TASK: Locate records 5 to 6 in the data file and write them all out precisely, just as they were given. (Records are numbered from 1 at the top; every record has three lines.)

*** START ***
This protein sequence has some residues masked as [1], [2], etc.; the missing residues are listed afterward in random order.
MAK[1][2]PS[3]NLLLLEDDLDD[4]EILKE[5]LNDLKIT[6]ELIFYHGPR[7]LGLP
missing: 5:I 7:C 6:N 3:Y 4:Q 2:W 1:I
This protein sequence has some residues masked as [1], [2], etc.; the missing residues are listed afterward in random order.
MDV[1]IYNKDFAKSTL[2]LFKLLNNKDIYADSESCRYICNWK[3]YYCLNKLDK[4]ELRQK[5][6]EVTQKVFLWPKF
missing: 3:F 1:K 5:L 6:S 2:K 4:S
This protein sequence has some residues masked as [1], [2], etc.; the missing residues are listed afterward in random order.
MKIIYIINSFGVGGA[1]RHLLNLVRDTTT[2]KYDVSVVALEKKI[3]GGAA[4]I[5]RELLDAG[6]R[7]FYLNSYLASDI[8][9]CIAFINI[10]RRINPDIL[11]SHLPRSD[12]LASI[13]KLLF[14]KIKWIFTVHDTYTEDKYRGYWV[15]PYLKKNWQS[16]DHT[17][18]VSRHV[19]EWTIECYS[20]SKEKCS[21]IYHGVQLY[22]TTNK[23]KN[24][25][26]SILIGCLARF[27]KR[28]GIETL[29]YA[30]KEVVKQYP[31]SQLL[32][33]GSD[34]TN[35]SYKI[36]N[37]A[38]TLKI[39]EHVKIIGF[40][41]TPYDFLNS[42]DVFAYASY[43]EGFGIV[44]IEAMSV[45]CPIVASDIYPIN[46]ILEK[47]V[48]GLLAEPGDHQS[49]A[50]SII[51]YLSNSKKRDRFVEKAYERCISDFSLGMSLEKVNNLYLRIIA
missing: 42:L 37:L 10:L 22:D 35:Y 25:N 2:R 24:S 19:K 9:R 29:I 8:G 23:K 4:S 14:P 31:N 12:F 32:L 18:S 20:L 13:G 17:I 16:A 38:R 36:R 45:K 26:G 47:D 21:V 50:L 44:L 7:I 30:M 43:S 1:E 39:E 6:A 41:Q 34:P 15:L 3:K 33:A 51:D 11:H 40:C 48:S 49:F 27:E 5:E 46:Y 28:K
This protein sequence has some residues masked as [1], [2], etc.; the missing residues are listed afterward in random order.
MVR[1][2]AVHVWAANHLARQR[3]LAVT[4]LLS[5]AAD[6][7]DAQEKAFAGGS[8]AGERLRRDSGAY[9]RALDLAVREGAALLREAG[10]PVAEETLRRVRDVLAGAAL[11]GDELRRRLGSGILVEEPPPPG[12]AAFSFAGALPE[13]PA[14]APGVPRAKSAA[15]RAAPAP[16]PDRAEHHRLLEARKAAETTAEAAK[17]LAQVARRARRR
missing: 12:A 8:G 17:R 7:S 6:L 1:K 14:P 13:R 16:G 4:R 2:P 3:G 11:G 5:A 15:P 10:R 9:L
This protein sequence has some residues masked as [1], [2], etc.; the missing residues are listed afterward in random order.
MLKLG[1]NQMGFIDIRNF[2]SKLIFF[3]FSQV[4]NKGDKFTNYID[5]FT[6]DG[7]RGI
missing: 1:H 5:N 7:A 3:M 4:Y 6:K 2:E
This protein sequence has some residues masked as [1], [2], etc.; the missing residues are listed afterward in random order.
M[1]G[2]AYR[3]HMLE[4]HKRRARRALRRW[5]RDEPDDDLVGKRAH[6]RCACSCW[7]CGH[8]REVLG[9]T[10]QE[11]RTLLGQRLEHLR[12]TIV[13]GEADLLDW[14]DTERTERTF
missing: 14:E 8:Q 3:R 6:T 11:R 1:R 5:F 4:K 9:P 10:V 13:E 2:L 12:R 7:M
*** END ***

This protein sequence has some residues masked as [1], [2], etc.; the missing residues are listed afterward in random order.
MLKLG[1]NQMGFIDIRNF[2]SKLIFF[3]FSQV[4]NKGDKFTNYID[5]FT[6]DG[7]RGI
missing: 1:H 5:N 7:A 3:M 4:Y 6:K 2:E
This protein sequence has some residues masked as [1], [2], etc.; the missing residues are listed afterward in random order.
M[1]G[2]AYR[3]HMLE[4]HKRRARRALRRW[5]RDEPDDDLVGKRAH[6]RCACSCW[7]CGH[8]REVLG[9]T[10]QE[11]RTLLGQRLEHLR[12]TIV[13]GEADLLDW[14]DTERTERTF
missing: 14:E 8:Q 3:R 6:T 11:R 1:R 5:F 4:K 9:P 10:V 13:E 2:L 12:R 7:M